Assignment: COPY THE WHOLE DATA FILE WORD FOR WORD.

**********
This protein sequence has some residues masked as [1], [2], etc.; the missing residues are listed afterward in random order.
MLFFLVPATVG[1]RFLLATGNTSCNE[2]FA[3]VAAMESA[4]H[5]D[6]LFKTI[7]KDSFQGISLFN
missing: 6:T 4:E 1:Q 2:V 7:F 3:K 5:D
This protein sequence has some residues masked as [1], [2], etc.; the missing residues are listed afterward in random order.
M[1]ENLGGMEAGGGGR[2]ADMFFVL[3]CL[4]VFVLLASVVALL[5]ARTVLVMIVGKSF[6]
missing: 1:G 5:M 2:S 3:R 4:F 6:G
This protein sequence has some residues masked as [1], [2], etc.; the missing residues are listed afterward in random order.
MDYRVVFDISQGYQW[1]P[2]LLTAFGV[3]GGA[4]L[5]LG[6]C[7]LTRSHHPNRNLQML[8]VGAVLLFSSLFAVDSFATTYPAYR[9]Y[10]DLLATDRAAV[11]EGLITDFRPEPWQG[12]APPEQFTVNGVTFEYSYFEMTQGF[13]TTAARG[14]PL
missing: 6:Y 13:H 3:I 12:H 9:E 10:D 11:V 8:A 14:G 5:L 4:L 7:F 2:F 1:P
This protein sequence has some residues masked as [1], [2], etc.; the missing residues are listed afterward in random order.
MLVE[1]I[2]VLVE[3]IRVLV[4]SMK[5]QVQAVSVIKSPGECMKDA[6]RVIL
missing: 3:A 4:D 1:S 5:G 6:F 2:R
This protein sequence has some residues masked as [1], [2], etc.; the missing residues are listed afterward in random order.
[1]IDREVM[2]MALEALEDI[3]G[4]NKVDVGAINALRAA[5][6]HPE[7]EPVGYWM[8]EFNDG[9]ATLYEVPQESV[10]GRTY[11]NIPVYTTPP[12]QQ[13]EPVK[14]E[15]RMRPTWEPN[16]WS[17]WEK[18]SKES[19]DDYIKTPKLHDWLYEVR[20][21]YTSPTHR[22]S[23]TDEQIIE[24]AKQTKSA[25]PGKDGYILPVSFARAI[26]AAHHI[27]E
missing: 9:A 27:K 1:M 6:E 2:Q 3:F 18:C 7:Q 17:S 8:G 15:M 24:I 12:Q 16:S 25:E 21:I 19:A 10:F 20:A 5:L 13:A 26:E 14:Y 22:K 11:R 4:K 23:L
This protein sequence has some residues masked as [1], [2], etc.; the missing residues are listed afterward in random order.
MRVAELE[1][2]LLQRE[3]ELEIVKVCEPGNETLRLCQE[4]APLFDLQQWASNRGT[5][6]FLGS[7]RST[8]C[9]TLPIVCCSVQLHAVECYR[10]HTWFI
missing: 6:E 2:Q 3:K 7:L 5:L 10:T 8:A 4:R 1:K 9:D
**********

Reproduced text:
This protein sequence has some residues masked as [1], [2], etc.; the missing residues are listed afterward in random order.
MLFFLVPATVG[1]RFLLATGNTSCNE[2]FA[3]VAAMESA[4]H[5]D[6]LFKTI[7]KDSFQGISLFN
missing: 6:T 4:E 1:Q 2:V 7:F 3:K 5:D
This protein sequence has some residues masked as [1], [2], etc.; the missing residues are listed afterward in random order.
M[1]ENLGGMEAGGGGR[2]ADMFFVL[3]CL[4]VFVLLASVVALL[5]ARTVLVMIVGKSF[6]
missing: 1:G 5:M 2:S 3:R 4:F 6:G
This protein sequence has some residues masked as [1], [2], etc.; the missing residues are listed afterward in random order.
MDYRVVFDISQGYQW[1]P[2]LLTAFGV[3]GGA[4]L[5]LG[6]C[7]LTRSHHPNRNLQML[8]VGAVLLFSSLFAVDSFATTYPAYR[9]Y[10]DLLATDRAAV[11]EGLITDFRPEPWQG[12]APPEQFTVNGVTFEYSYFEMTQGF[13]TTAARG[14]PL
missing: 6:Y 13:H 3:I 12:H 9:E 10:D 11:V 8:A 14:G 5:L 4:L 7:F 2:F 1:P
This protein sequence has some residues masked as [1], [2], etc.; the missing residues are listed afterward in random order.
MLVE[1]I[2]VLVE[3]IRVLV[4]SMK[5]QVQAVSVIKSPGECMKDA[6]RVIL
missing: 3:A 4:D 1:S 5:G 6:F 2:R
This protein sequence has some residues masked as [1], [2], etc.; the missing residues are listed afterward in random order.
[1]IDREVM[2]MALEALEDI[3]G[4]NKVDVGAINALRAA[5][6]HPE[7]EPVGYWM[8]EFNDG[9]ATLYEVPQESV[10]GRTY[11]NIPVYTTPP[12]QQ[13]EPVK[14]E[15]RMRPTWEPN[16]WS[17]WEK[18]SKES[19]DDYIKTPKLHDWLYEVR[20][21]YTSPTHR[22]S[23]TDEQIIE[24]AKQTKSA[25]PGKDGYILPVSFARAI[26]AAHHI[27]E
missing: 9:A 27:K 1:M 6:E 2:Q 3:F 18:C 7:Q 17:S 8:G 15:M 24:I 12:Q 16:S 25:E 21:I 19:A 10:F 20:A 5:L 13:A 26:E 14:Y 22:K 11:R 4:K 23:L
This protein sequence has some residues masked as [1], [2], etc.; the missing residues are listed afterward in random order.
MRVAELE[1][2]LLQRE[3]ELEIVKVCEPGNETLRLCQE[4]APLFDLQQWASNRGT[5][6]FLGS[7]RST[8]C[9]TLPIVCCSVQLHAVECYR[10]HTWFI
missing: 6:E 2:Q 3:K 7:L 5:L 10:T 8:A 4:R 1:K 9:D